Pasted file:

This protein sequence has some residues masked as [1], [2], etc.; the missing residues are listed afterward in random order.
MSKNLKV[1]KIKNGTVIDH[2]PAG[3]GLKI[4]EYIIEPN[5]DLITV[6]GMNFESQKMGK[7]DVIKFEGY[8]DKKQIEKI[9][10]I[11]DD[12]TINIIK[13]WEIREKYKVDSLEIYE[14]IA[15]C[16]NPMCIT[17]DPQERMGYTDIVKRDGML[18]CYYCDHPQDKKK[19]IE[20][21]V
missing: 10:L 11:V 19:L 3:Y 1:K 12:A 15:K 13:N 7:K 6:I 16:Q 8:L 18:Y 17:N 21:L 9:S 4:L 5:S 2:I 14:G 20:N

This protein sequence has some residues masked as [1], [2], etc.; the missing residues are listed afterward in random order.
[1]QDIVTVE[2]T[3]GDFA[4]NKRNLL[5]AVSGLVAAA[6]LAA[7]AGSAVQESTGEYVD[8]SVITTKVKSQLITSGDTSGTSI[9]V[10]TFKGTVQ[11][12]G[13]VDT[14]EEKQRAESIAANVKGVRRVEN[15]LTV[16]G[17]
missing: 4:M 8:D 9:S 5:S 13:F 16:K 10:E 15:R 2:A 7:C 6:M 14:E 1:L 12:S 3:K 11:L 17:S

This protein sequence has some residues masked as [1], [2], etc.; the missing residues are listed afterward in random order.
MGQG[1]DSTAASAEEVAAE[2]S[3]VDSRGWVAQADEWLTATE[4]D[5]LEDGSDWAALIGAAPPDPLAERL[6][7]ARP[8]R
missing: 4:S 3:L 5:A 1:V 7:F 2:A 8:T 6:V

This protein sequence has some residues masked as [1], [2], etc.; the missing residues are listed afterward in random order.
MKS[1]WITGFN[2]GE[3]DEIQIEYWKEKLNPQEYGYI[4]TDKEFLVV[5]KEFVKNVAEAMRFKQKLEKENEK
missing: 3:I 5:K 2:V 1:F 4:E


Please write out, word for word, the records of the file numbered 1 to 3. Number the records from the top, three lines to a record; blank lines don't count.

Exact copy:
This protein sequence has some residues masked as [1], [2], etc.; the missing residues are listed afterward in random order.
MSKNLKV[1]KIKNGTVIDH[2]PAG[3]GLKI[4]EYIIEPN[5]DLITV[6]GMNFESQKMGK[7]DVIKFEGY[8]DKKQIEKI[9][10]I[11]DD[12]TINIIK[13]WEIREKYKVDSLEIYE[14]IA[15]C[16]NPMCIT[17]DPQERMGYTDIVKRDGML[18]CYYCDHPQDKKK[19]IE[20][21]V
missing: 10:L 11:V 19:L 3:Y 1:K 12:A 15:K 13:N 7:K 6:I 16:Q 8:L 18:Y 17:N 21:L 9:S 4:L 5:S 2:I 14:G 20:N

This protein sequence has some residues masked as [1], [2], etc.; the missing residues are listed afterward in random order.
[1]QDIVTVE[2]T[3]GDFA[4]NKRNLL[5]AVSGLVAAA[6]LAA[7]AGSAVQESTGEYVD[8]SVITTKVKSQLITSGDTSGTSI[9]V[10]TFKGTVQ[11][12]G[13]VDT[14]EEKQRAESIAANVKGVRRVEN[15]LTV[16]G[17]
missing: 4:M 8:D 9:S 5:S 13:F 16:K 10:E 15:R 2:A 7:C 6:M 14:E 1:L 12:S 3:K 11:L 17:S

This protein sequence has some residues masked as [1], [2], etc.; the missing residues are listed afterward in random order.
MGQG[1]DSTAASAEEVAAE[2]S[3]VDSRGWVAQADEWLTATE[4]D[5]LEDGSDWAALIGAAPPDPLAERL[6][7]ARP[8]R
missing: 4:S 3:L 5:A 1:V 7:F 2:A 8:T 6:V